City of Denver Smart 50 Award Highlights Project to Reduce Asthma Rates, Improve Air Quality

Denver is a mile high and miles ahead of most cities when it comes to smart projects. In particular, the city’s recent work to greatly reduce asthma rates in schools with data-collecting sensors attracted the attention not only of the Bloomberg Mayor’s Challenge but also of the Smart 50 Awards. Managing Editor Laura Benold spoke with the city’s Air Quality Program Manager Michael Ogletree about the project, reconvening after an earlier conversation in 2018 to see how far they’ve come and what’s ahead. Check it out!

LB: Congratulations on winning a Smart 50 Award! Tell us a little bit about your project and why it became a priority for Denver.

MO: Thank you! It was an honor to be recognized for the hard work that the city and county of Denver and the Department of Public Health and Environment have put into the project. For our project, we partnered with Denver Public Schools to place cutting edge air sensor technology on campuses, coupled with programming, education, and outreach aimed at reducing sources of air pollution, as well as exposure. The ultimate long term goal is to reduce asthma rates and the resulting long term health and economic impacts.

LB: When we last spoke, Denver was among a final pool of 35 jockeying for additional funding from the Bloomberg Mayors Challenge. Did you win the extra money? If so, how will it be used? If not, what plans do you have to continue your work without the extra support?

MO: We are very excited to share that we won a $1 million award in the 2018 US Bloomberg Mayors Challenge! Through the pilot phase we worked with a few schools to pilot our idea. With this additional money, we now have the opportunity to scale up to as many as 40 schools in Denver. We will also continue to receive support from the Bloomberg Mayors Challenge team, and their partners at Delivery Associates, building upon the innovative work already in progress.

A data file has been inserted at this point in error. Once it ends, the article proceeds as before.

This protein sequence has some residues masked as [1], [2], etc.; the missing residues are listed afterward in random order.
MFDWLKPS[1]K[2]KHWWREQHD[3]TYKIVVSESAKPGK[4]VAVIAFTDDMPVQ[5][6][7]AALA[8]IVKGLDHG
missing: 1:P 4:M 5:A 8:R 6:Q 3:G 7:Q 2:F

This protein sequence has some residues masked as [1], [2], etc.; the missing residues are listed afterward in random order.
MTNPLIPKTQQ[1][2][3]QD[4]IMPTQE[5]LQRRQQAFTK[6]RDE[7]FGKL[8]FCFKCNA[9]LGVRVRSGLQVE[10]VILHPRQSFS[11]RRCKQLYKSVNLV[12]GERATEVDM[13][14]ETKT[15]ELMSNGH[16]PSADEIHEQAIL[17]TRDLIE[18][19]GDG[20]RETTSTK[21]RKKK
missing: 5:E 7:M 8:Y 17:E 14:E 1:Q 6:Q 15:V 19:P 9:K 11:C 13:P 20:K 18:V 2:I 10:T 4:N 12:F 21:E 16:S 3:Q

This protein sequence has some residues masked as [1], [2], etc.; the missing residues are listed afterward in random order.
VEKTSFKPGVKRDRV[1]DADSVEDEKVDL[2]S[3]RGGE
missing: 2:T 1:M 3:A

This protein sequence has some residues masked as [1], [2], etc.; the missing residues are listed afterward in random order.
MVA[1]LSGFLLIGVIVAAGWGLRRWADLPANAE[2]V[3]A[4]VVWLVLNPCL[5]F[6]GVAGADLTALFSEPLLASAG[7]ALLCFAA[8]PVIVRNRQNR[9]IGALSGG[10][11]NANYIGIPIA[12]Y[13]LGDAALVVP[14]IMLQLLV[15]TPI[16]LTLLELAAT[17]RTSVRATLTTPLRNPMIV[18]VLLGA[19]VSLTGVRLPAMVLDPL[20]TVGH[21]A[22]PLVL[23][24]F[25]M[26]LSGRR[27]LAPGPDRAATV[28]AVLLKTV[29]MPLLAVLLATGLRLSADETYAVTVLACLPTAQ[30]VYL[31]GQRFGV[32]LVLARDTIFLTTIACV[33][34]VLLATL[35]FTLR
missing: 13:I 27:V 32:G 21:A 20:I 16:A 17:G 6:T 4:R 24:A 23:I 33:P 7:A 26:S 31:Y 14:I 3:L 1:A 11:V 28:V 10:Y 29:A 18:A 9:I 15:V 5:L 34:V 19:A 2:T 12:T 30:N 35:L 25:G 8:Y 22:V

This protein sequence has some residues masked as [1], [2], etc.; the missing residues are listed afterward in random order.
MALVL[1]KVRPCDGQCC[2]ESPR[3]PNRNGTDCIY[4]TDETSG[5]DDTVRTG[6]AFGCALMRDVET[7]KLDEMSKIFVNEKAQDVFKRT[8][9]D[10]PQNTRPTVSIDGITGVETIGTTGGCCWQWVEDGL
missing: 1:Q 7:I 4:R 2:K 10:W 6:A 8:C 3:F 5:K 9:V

LB: Also since our last conversation, Denver has had more time to collect data. What are the sensors telling you, and what kind of actions has the data driven?

MO: We have primarily been focused on validating the technology we developed with Lunar Outpost (air sensors) and TD Environmental (air sensor data management platform). As the data will be available to the public in near-real time, we want to make sure we are confident in what we are sharing with the schools communities and the residents of Denver. The sensors are showing us the diurnal patterns of air pollution and how conditions vary depending on weather. The reliability of the sensors is also quite good. This baseline air quality, as well as other measurements, will help inform the menu of options we will provide to schools for limiting exposure to air pollution.

LB: Since starting this work, what have you learned that you wish you knew at the beginning?

MO: We have learned so much both from the human centered design approach led by the Bloomberg team, as well as from the direct interaction with schools, nurses, and parents. It is really a very different way of approaching a problem and coming to a solution. It has provided us a way to provide a service to the Denver community in a way that builds mutual trust.

LB: What has been an unexpected pleasure and an unexpected challenge to result from this process?

MO: When we hatched the idea for this project we knew little about how the project would develop. We were challenged to collaboratively create the solution with the community. This method was different from typical work we had done in the past. We worked with Denver Public Schools, teachers, nurses, and parents to develop the solution. We learned so much through this process and it is something we’re looking to continue in the city, even outside of this project.

The biggest challenge has been managing the many subcontracts that come with innovative grants. To help overcome this challenge, we will be working with our Technology Services Department to create a SharePoint environment built for managing grants. This could then be used for other grants, helping to expedite processes that save time, money, and avoid complications in the future.

LB: What does it mean to you to win a Smart 50 Award? 

MO: Winning a Smart 50 Award highlights our project on a global stage. We know that inequitable exposure to air pollution poses a significant health risk to school children around the world. Having the opportunity to share what we have learned would allow for replication of our project internationally. Equity is the platform upon which Denver is being built, and this project is another push forward to ensure a prosperous future for all of our residents.